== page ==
Once you are signed up for the Adobe Creative Cloud, wanting the next app goes away, as they are all there, all ready for you to learn and use. In this tutorial, we are going to head over into the video solutions with Premiere Pro CC and After Effects CC (make sure you have both applications downloaded from your Creative Cloud desktop app) , and look at how to accomplish tracking an object in a sequence to cover it up. On a recent trip I shot a bit of footage that I intend to use in a 2 minute video. However, looking back at the recording, I realised that I needed to mask/blur something out, in this case a number plate of a small Tuk-Tuk (if you watch the video below you will see a Tuk-Tuk come in from the right hand side, then disappear into the frame and will be obscured by another vehicle).
Open Premiere Pro and navigate to the media browser, find your footage and then right click it to import into the project’s media bin.
Once the clip has been successfully imported into the Project’s media bin you will be able to place it onto the time line. To do this, right click on the clip and select “New Sequence from Clip”, this action will create a new sequence as well as placing the entity onto the time line.
First thing to do with any media in Premiere Pro when wanting to make a cut, is to select the piece of footage from within it that you would like to use in your final piece. Doing this will not only enrich your final film and control the pace, but also save you a lot of time when modifying the track and adding any special effects. Premiere Pro and After Effects both look at individual frames of content when analysing them for post production. In any one video there will be a series of frames, frames are effectively single images strung together and played in a sequence. Typically there will be 24, 25 or maybe even 60 frames in each second of time, depending on how the footage was shot, regardless there are potentially a lot of frames to analyse for the special effect that you may be applying. From a performance point of view, the less frames there are to process, the less time it will take to render and complete.
The first thing to do when working with footage is to cut it down to size (this particular clip will be part of a longer piece of footage and is a cut away scene (cut away’s are traditionally used to break up the main line action). There are many ways to edit and cut this clip, for this cut, I will use the play head (highlighted in blue) to select the “In” or “Start” point on the time line (i.e. where the clip needs to start from). The start point that i need is when the Tuk Tuk that i want to follow comes into frame, the finish point for the clip or the “Out” or “End” point is when the Tuk Tuk is about to leave the frame or something else obscures is.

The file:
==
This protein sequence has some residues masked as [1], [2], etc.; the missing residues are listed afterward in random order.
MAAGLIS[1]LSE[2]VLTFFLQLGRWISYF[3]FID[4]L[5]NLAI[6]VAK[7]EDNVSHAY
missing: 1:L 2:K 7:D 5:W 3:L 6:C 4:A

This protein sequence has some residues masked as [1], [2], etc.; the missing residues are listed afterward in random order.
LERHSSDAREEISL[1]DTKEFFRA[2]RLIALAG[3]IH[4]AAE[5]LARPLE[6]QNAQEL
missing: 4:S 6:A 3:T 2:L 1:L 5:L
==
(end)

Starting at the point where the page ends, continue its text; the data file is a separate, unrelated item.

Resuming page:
Position the start frame, by moving the play head to the desired start point, once you have found this (don’t forget you can also use the source monitor to do this as well. Once the start frame has been located, press CMD+K, this will cut the clip at the play head.
If you hover over the section of the clip that is not wanted, right click on it and select Ripple Delete (Ripple Delete will remove any spaces/gaps from the clip). You may need to zoom into the time line to perform the delete, especially if it’s only a few frames, to do this you can drag out/in the horizontal scroll bars at the base of the time line panel. Next find the “Out” or “End” point, press CTRL+K, then right click and perform the Ripple Delete on the unwanted section end of the clip. One thing to note, Premiere Pro and After Effects are non destructive editors and will not do anything to the media you are working in. The clip in the time line is just a reference to the main video, you are able to bring back these deleted sections in the future if you make a mistake here.
You should be left with the useable section of the clip.
Once you have the section of the clip that contains the piece of footage that you need, right click it and select “Replace with After effects Composition”. This menu option uses the Adobe Dynamic Link engine to link both products together and create a seamless workflow. Premiere Pro will send the piece of footage to the After Effects timeline and in real time will reflect in Premiere anything that is done in After Effects without having to render the footage/export or any other post render process. This also means that you are able to hot swap between both solutions to fine tune your changes.
Now switch over to After Effects.
Once inside After Effects, the first thing you may need to do is save the project file (choose a safe place and save), then you should see a screen similar to below, with the clip in the time line.